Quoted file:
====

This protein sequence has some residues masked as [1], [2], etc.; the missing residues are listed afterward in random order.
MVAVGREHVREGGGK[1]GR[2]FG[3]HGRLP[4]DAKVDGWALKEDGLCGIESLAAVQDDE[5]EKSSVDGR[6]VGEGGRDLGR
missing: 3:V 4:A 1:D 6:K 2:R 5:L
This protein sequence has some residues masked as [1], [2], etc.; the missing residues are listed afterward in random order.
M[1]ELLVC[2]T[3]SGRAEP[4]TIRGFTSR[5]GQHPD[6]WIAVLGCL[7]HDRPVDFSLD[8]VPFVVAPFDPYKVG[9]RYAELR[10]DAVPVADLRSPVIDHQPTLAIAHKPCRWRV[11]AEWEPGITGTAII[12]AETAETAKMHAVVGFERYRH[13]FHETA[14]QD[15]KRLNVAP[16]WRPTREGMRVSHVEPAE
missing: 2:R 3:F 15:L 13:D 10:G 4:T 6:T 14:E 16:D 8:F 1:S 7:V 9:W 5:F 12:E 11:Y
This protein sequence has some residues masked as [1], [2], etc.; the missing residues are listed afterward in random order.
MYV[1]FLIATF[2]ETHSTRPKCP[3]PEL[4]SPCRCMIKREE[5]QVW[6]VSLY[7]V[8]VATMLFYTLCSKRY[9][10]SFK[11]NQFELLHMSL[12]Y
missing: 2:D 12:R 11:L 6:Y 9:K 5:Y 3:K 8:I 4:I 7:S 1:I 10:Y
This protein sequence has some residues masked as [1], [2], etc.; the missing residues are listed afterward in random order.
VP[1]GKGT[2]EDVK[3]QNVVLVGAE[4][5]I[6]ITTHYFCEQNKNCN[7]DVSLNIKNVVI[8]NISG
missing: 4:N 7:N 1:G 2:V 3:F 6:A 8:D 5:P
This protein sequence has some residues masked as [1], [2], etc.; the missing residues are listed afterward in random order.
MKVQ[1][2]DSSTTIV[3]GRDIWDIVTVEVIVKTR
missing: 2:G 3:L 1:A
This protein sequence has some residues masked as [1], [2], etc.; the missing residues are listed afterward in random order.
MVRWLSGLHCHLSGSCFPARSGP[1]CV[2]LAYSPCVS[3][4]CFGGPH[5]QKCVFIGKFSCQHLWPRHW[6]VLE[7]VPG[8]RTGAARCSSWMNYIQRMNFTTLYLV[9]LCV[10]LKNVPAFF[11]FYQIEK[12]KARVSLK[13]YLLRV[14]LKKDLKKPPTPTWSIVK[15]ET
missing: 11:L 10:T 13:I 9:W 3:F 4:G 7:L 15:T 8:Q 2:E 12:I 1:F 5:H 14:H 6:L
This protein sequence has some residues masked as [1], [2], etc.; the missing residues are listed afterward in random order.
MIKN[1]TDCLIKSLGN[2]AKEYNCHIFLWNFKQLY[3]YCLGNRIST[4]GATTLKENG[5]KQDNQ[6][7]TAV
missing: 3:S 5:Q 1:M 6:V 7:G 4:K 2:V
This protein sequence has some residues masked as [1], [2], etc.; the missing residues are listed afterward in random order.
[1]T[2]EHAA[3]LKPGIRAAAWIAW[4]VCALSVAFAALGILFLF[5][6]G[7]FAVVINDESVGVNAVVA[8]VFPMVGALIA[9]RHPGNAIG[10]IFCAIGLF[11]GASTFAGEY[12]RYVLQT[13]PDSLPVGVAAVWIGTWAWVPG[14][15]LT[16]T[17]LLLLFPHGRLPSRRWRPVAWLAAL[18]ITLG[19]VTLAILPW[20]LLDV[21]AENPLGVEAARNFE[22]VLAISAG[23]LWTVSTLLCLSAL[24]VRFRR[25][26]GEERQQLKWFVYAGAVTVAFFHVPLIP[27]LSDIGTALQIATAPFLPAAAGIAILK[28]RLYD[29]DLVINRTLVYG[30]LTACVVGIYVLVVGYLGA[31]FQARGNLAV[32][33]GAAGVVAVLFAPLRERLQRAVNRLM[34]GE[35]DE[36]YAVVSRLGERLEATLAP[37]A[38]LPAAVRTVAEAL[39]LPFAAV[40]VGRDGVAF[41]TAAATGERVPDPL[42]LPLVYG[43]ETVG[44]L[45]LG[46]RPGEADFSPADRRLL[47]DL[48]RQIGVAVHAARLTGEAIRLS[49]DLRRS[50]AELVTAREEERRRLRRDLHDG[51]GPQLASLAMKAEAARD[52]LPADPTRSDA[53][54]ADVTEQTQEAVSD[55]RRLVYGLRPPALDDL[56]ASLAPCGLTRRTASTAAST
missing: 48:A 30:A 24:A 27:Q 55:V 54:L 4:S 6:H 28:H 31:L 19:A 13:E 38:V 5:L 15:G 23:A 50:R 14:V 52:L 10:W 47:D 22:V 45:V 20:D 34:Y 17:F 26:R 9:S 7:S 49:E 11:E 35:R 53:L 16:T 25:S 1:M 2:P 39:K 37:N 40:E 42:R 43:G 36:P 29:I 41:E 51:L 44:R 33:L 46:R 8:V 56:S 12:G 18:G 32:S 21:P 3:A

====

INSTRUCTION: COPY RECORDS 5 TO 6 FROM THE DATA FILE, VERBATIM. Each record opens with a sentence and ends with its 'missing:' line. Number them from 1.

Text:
This protein sequence has some residues masked as [1], [2], etc.; the missing residues are listed afterward in random order.
MKVQ[1][2]DSSTTIV[3]GRDIWDIVTVEVIVKTR
missing: 2:G 3:L 1:A
This protein sequence has some residues masked as [1], [2], etc.; the missing residues are listed afterward in random order.
MVRWLSGLHCHLSGSCFPARSGP[1]CV[2]LAYSPCVS[3][4]CFGGPH[5]QKCVFIGKFSCQHLWPRHW[6]VLE[7]VPG[8]RTGAARCSSWMNYIQRMNFTTLYLV[9]LCV[10]LKNVPAFF[11]FYQIEK[12]KARVSLK[13]YLLRV[14]LKKDLKKPPTPTWSIVK[15]ET
missing: 11:L 10:T 13:I 9:W 3:F 4:G 7:L 15:T 8:Q 2:E 12:I 1:F 5:H 14:H 6:L